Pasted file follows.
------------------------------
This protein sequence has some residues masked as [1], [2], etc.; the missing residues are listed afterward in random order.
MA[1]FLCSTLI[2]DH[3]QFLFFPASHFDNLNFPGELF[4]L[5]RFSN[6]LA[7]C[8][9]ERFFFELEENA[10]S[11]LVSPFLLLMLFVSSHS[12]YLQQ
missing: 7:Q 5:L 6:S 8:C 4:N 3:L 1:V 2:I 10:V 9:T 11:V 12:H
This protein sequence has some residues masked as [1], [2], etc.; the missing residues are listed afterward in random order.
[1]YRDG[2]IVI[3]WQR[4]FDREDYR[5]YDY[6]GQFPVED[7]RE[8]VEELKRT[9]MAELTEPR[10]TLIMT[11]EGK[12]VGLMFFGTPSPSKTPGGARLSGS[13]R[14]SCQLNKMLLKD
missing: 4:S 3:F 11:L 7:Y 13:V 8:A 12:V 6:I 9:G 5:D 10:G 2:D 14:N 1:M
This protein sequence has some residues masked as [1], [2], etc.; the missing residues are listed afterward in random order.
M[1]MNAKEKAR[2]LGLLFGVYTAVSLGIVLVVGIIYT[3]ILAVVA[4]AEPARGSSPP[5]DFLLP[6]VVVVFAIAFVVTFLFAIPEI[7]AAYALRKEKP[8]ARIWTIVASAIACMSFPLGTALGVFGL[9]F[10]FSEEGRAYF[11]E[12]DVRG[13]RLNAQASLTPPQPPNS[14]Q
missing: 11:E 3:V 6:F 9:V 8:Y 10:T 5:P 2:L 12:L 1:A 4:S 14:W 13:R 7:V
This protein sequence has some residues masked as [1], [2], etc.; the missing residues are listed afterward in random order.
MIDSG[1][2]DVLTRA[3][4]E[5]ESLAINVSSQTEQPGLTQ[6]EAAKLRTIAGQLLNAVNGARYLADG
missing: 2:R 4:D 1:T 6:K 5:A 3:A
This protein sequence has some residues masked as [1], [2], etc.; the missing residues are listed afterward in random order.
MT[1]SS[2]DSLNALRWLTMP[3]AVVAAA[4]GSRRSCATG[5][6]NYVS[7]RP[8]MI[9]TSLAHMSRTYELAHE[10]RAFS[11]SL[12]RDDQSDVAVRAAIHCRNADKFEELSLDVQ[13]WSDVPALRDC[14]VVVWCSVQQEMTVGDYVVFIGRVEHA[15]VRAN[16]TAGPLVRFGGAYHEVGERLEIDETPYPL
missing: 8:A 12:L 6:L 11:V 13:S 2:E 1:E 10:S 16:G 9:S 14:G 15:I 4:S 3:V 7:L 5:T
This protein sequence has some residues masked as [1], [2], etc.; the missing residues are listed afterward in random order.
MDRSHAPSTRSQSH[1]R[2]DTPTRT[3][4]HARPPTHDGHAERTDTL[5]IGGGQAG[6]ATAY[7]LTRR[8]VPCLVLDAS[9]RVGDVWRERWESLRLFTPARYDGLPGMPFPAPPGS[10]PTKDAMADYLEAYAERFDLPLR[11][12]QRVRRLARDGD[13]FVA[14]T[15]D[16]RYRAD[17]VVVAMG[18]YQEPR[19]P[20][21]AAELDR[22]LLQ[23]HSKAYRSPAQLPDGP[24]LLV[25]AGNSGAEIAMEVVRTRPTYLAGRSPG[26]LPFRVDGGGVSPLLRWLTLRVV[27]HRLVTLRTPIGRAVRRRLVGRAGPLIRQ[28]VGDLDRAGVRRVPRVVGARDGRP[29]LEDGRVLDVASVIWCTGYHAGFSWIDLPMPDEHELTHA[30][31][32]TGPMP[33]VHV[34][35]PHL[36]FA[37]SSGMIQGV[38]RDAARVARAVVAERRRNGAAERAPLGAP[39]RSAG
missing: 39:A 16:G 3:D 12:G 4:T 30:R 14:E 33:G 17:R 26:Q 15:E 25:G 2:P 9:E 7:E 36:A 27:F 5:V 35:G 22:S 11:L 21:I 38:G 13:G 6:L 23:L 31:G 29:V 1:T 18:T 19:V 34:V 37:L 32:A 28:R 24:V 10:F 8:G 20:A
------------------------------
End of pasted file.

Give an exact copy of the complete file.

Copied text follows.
This protein sequence has some residues masked as [1], [2], etc.; the missing residues are listed afterward in random order.
MA[1]FLCSTLI[2]DH[3]QFLFFPASHFDNLNFPGELF[4]L[5]RFSN[6]LA[7]C[8][9]ERFFFELEENA[10]S[11]LVSPFLLLMLFVSSHS[12]YLQQ
missing: 7:Q 5:L 6:S 8:C 4:N 3:L 1:V 2:I 10:V 9:T 11:V 12:H
This protein sequence has some residues masked as [1], [2], etc.; the missing residues are listed afterward in random order.
[1]YRDG[2]IVI[3]WQR[4]FDREDYR[5]YDY[6]GQFPVED[7]RE[8]VEELKRT[9]MAELTEPR[10]TLIMT[11]EGK[12]VGLMFFGTPSPSKTPGGARLSGS[13]R[14]SCQLNKMLLKD
missing: 4:S 3:F 11:L 7:Y 13:V 8:A 12:V 6:I 9:G 5:D 10:G 2:D 14:N 1:M
This protein sequence has some residues masked as [1], [2], etc.; the missing residues are listed afterward in random order.
M[1]MNAKEKAR[2]LGLLFGVYTAVSLGIVLVVGIIYT[3]ILAVVA[4]AEPARGSSPP[5]DFLLP[6]VVVVFAIAFVVTFLFAIPEI[7]AAYALRKEKP[8]ARIWTIVASAIACMSFPLGTALGVFGL[9]F[10]FSEEGRAYF[11]E[12]DVRG[13]RLNAQASLTPPQPPNS[14]Q
missing: 11:E 3:V 6:F 9:V 8:Y 10:T 5:P 2:L 12:L 1:A 4:S 14:W 13:R 7:V
This protein sequence has some residues masked as [1], [2], etc.; the missing residues are listed afterward in random order.
MIDSG[1][2]DVLTRA[3][4]E[5]ESLAINVSSQTEQPGLTQ[6]EAAKLRTIAGQLLNAVNGARYLADG
missing: 2:R 4:D 1:T 6:K 5:A 3:A
This protein sequence has some residues masked as [1], [2], etc.; the missing residues are listed afterward in random order.
MT[1]SS[2]DSLNALRWLTMP[3]AVVAAA[4]GSRRSCATG[5][6]NYVS[7]RP[8]MI[9]TSLAHMSRTYELAHE[10]RAFS[11]SL[12]RDDQSDVAVRAAIHCRNADKFEELSLDVQ[13]WSDVPALRDC[14]VVVWCSVQQEMTVGDYVVFIGRVEHA[15]VRAN[16]TAGPLVRFGGAYHEVGERLEIDETPYPL
missing: 8:A 12:L 6:L 11:V 13:S 2:E 1:E 10:S 16:G 9:S 14:G 15:I 4:S 3:V 7:L 5:T
This protein sequence has some residues masked as [1], [2], etc.; the missing residues are listed afterward in random order.
MDRSHAPSTRSQSH[1]R[2]DTPTRT[3][4]HARPPTHDGHAERTDTL[5]IGGGQAG[6]ATAY[7]LTRR[8]VPCLVLDAS[9]RVGDVWRERWESLRLFTPARYDGLPGMPFPAPPGS[10]PTKDAMADYLEAYAERFDLPLR[11][12]QRVRRLARDGD[13]FVA[14]T[15]D[16]RYRAD[17]VVVAMG[18]YQEPR[19]P[20][21]AAELDR[22]LLQ[23]HSKAYRSPAQLPDGP[24]LLV[25]AGNSGAEIAMEVVRTRPTYLAGRSPG[26]LPFRVDGGGVSPLLRWLTLRVV[27]HRLVTLRTPIGRAVRRRLVGRAGPLIRQ[28]VGDLDRAGVRRVPRVVGARDGRP[29]LEDGRVLDVASVIWCTGYHAGFSWIDLPMPDEHELTHA[30][31][32]TGPMP[33]VHV[34][35]PHL[36]FA[37]SSGMIQGV[38]RDAARVARAVVAERRRNGAAERAPLGAP[39]RSAG
missing: 39:A 16:G 3:D 12:G 4:T 30:R 14:E 33:G 17:R 26:Q 15:E 25:G 2:P 9:E 7:E 36:A 27:F 5:V 35:G 22:S 11:L 21:I 38:G 13:G 6:L 23:L 31:G 29:V 1:T 18:T 19:V 34:V 37:L 32:A 28:R 24:V 10:F 8:G 20:A